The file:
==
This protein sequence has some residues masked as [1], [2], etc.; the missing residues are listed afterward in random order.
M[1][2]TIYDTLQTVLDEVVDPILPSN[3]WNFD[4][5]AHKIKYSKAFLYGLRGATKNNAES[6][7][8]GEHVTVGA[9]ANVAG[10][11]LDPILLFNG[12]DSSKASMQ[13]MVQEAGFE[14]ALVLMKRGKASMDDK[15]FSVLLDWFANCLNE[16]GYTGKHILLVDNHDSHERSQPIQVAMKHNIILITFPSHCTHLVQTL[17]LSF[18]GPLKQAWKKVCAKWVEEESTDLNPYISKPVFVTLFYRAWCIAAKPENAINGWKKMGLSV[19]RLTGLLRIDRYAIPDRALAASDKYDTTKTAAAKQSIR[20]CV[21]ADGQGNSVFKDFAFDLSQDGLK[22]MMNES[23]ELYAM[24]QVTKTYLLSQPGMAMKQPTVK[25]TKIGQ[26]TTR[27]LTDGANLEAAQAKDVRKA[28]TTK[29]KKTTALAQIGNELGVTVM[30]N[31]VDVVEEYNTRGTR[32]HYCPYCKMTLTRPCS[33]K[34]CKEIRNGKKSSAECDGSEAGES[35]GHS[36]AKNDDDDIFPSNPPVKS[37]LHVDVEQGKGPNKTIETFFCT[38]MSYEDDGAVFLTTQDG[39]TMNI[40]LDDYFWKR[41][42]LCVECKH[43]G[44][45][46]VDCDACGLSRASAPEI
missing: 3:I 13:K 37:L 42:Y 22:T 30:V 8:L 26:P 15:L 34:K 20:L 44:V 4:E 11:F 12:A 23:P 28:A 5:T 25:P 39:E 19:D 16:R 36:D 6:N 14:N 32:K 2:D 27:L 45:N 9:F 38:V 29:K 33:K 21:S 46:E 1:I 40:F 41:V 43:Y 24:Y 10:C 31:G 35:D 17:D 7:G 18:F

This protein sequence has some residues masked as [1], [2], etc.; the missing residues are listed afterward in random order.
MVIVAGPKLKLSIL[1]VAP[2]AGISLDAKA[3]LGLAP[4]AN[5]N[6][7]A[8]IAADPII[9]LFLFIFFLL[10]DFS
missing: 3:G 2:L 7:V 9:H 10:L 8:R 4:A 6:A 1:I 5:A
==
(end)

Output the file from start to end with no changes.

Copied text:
This protein sequence has some residues masked as [1], [2], etc.; the missing residues are listed afterward in random order.
M[1][2]TIYDTLQTVLDEVVDPILPSN[3]WNFD[4][5]AHKIKYSKAFLYGLRGATKNNAES[6][7][8]GEHVTVGA[9]ANVAG[10][11]LDPILLFNG[12]DSSKASMQ[13]MVQEAGFE[14]ALVLMKRGKASMDDK[15]FSVLLDWFANCLNE[16]GYTGKHILLVDNHDSHERSQPIQVAMKHNIILITFPSHCTHLVQTL[17]LSF[18]GPLKQAWKKVCAKWVEEESTDLNPYISKPVFVTLFYRAWCIAAKPENAINGWKKMGLSV[19]RLTGLLRIDRYAIPDRALAASDKYDTTKTAAAKQSIR[20]CV[21]ADGQGNSVFKDFAFDLSQDGLK[22]MMNES[23]ELYAM[24]QVTKTYLLSQPGMAMKQPTVK[25]TKIGQ[26]TTR[27]LTDGANLEAAQAKDVRKA[28]TTK[29]KKTTALAQIGNELGVTVM[30]N[31]VDVVEEYNTRGTR[32]HYCPYCKMTLTRPCS[33]K[34]CKEIRNGKKSSAECDGSEAGES[35]GHS[36]AKNDDDDIFPSNPPVKS[37]LHVDVEQGKGPNKTIETFFCT[38]MSYEDDGAVFLTTQDG[39]TMNI[40]LDDYFWKR[41][42]LCVECKH[43]G[44][45][46]VDCDACGLSRASAPEI
missing: 3:I 13:K 37:L 42:Y 22:T 30:V 8:L 26:P 15:L 34:K 20:L 44:V 4:E 11:F 12:A 23:P 28:A 5:T 25:P 39:E 19:D 16:R 36:D 6:N 14:N 32:K 2:D 27:L 45:N 9:F 38:V 29:K 33:K 21:S 46:E 1:I 40:F 41:V 43:Y 24:Y 10:C 31:G 35:D 17:D 7:G 18:F

This protein sequence has some residues masked as [1], [2], etc.; the missing residues are listed afterward in random order.
MVIVAGPKLKLSIL[1]VAP[2]AGISLDAKA[3]LGLAP[4]AN[5]N[6][7]A[8]IAADPII[9]LFLFIFFLL[10]DFS
missing: 3:G 2:L 7:V 9:H 10:L 8:R 4:A 6:A 1:I 5:A